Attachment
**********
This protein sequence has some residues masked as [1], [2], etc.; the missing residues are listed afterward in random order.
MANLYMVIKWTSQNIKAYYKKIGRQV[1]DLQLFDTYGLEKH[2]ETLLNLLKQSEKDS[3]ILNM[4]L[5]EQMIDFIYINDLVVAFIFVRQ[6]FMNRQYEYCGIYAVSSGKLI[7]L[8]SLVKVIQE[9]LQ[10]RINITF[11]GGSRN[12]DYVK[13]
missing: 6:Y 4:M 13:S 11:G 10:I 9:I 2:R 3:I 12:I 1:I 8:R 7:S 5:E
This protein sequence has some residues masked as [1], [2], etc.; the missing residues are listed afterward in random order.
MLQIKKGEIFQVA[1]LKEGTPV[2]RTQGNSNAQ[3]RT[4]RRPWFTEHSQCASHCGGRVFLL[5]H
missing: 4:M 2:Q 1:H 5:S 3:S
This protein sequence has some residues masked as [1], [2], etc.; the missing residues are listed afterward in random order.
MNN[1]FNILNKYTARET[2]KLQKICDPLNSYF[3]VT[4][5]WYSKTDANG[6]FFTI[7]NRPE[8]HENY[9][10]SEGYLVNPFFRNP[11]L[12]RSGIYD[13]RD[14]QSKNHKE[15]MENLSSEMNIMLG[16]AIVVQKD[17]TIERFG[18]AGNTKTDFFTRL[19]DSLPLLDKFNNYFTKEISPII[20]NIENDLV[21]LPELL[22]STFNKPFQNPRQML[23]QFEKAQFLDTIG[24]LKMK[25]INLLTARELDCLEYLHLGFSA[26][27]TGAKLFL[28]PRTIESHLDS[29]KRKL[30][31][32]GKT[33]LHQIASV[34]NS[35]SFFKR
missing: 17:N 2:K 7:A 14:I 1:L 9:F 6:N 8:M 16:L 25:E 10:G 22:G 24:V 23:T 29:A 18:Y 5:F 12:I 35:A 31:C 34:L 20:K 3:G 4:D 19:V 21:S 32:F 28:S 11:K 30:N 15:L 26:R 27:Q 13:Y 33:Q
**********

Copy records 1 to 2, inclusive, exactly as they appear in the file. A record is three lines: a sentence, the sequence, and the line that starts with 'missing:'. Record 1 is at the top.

This protein sequence has some residues masked as [1], [2], etc.; the missing residues are listed afterward in random order.
MANLYMVIKWTSQNIKAYYKKIGRQV[1]DLQLFDTYGLEKH[2]ETLLNLLKQSEKDS[3]ILNM[4]L[5]EQMIDFIYINDLVVAFIFVRQ[6]FMNRQYEYCGIYAVSSGKLI[7]L[8]SLVKVIQE[9]LQ[10]RINITF[11]GGSRN[12]DYVK[13]
missing: 6:Y 4:M 13:S 11:G 10:I 9:I 2:R 3:I 12:I 1:I 8:R 7:S 5:E
This protein sequence has some residues masked as [1], [2], etc.; the missing residues are listed afterward in random order.
MLQIKKGEIFQVA[1]LKEGTPV[2]RTQGNSNAQ[3]RT[4]RRPWFTEHSQCASHCGGRVFLL[5]H
missing: 4:M 2:Q 1:H 5:S 3:S